Cognitive Design Principles

From perpendicular angel knowledgebase
Jump to navigation Jump to search

The following principles were written by Jill Gerhardt-Powals in Cognitive Engineering Principles for Enhancing Human-Computer Performance (PDF)

  1. Automate unwanted workload. Eliminate mental calculations, estimations, comparisons, and any unnecessary thinking, to free cognitive resources for high-level tasks.
  2. Reduce uncertainty. Display data in a manner that is clear and obvious to reduce decision time and error.
  3. Fuse data. Bring together lower level data into a higher level summation to reduce cognitive load.
  4. Present new information with meaningful aids to interpretation. New information should be presented within familiar frame- works (e.g., schemas, metaphors, everyday terms) so that in- formation is easier to absorb.
  5. Use names that are conceptually related to function. Display names and labels should be context-dependent, which will improve recall and recognition.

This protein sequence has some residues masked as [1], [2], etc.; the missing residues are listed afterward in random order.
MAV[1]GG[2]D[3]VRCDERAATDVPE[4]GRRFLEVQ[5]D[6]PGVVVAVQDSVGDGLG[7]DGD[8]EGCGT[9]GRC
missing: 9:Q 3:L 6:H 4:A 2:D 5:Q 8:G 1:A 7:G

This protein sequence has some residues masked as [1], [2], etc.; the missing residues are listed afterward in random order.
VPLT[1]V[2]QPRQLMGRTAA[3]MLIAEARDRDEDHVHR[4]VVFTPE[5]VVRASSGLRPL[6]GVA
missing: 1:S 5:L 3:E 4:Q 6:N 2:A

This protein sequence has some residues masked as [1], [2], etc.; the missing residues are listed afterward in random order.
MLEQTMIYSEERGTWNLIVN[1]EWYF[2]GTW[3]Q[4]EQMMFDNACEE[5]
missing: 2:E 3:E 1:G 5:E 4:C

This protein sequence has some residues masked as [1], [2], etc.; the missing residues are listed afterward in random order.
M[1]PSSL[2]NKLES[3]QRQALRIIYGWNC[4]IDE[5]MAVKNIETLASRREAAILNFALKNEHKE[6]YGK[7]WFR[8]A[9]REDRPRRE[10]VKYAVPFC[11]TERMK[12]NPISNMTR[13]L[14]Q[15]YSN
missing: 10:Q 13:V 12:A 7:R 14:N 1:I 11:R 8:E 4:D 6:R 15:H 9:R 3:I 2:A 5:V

6. Group data in consistently, meaningful ways. Within a screen, data should be logically grouped; across screens, it should be consistently grouped. This will decrease information search time.
  7. Limit data driven tasks. Use color and graphics, for example, to reduce the time spent assimilating raw data.
  8. Include in the displays only that information needed by the operator at a given time. Exclude extraneous information that is not relevant to current tasks so that the user can focus attention on critical data.
  9. Provide multiple coding of data. The system should provide data in varying formats and/or levels of detail in order to promote cognitive flexibility and satisfy user preferences.
  10. Practice judicious redundancy. Principle 10 was devised by the first two authors to resolve the possible conflict between Principles 6 and 8, that is, in or- der to be consistent, it is sometimes necessary to include more information than may be needed at a given time.